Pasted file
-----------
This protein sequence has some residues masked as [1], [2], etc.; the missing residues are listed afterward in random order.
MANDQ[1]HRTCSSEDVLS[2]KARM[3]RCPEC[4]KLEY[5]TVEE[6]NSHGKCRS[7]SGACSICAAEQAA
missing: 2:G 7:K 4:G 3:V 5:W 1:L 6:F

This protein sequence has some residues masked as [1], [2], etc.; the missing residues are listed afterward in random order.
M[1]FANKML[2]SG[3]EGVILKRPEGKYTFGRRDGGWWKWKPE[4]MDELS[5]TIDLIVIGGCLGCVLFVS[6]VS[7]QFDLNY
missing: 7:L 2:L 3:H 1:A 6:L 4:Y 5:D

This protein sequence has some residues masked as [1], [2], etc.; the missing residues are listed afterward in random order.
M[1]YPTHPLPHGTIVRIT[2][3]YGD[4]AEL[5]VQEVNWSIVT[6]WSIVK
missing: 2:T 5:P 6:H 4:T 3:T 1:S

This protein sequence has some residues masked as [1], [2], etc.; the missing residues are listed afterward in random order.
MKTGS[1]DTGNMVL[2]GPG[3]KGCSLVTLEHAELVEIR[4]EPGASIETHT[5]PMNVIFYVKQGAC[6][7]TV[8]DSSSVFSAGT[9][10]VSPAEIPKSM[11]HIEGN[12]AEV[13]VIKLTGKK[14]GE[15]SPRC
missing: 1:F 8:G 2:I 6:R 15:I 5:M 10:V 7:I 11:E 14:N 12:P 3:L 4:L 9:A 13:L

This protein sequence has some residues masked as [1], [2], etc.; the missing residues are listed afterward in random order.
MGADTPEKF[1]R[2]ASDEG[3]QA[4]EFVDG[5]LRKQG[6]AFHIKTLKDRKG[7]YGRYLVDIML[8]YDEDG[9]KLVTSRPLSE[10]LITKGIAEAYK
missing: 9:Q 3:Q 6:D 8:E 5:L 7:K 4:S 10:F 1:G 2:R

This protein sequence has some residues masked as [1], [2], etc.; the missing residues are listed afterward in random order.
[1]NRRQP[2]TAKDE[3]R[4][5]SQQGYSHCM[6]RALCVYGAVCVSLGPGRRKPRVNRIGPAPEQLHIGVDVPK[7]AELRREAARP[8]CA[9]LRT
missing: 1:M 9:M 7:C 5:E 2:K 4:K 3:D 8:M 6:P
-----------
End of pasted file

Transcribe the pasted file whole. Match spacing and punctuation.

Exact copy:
This protein sequence has some residues masked as [1], [2], etc.; the missing residues are listed afterward in random order.
MANDQ[1]HRTCSSEDVLS[2]KARM[3]RCPEC[4]KLEY[5]TVEE[6]NSHGKCRS[7]SGACSICAAEQAA
missing: 2:G 7:K 4:G 3:V 5:W 1:L 6:F

This protein sequence has some residues masked as [1], [2], etc.; the missing residues are listed afterward in random order.
M[1]FANKML[2]SG[3]EGVILKRPEGKYTFGRRDGGWWKWKPE[4]MDELS[5]TIDLIVIGGCLGCVLFVS[6]VS[7]QFDLNY
missing: 7:L 2:L 3:H 1:A 6:L 4:Y 5:D

This protein sequence has some residues masked as [1], [2], etc.; the missing residues are listed afterward in random order.
M[1]YPTHPLPHGTIVRIT[2][3]YGD[4]AEL[5]VQEVNWSIVT[6]WSIVK
missing: 2:T 5:P 6:H 4:T 3:T 1:S

This protein sequence has some residues masked as [1], [2], etc.; the missing residues are listed afterward in random order.
MKTGS[1]DTGNMVL[2]GPG[3]KGCSLVTLEHAELVEIR[4]EPGASIETHT[5]PMNVIFYVKQGAC[6][7]TV[8]DSSSVFSAGT[9][10]VSPAEIPKSM[11]HIEGN[12]AEV[13]VIKLTGKK[14]GE[15]SPRC
missing: 1:F 8:G 2:I 6:R 15:I 5:M 10:V 7:I 11:E 14:N 12:P 3:L 4:L 9:A 13:L

This protein sequence has some residues masked as [1], [2], etc.; the missing residues are listed afterward in random order.
MGADTPEKF[1]R[2]ASDEG[3]QA[4]EFVDG[5]LRKQG[6]AFHIKTLKDRKG[7]YGRYLVDIML[8]YDEDG[9]KLVTSRPLSE[10]LITKGIAEAYK
missing: 9:Q 3:Q 6:D 8:E 5:L 7:K 4:S 10:F 1:G 2:R

This protein sequence has some residues masked as [1], [2], etc.; the missing residues are listed afterward in random order.
[1]NRRQP[2]TAKDE[3]R[4][5]SQQGYSHCM[6]RALCVYGAVCVSLGPGRRKPRVNRIGPAPEQLHIGVDVPK[7]AELRREAARP[8]CA[9]LRT
missing: 1:M 9:M 7:C 5:E 2:K 4:K 3:D 8:M 6:P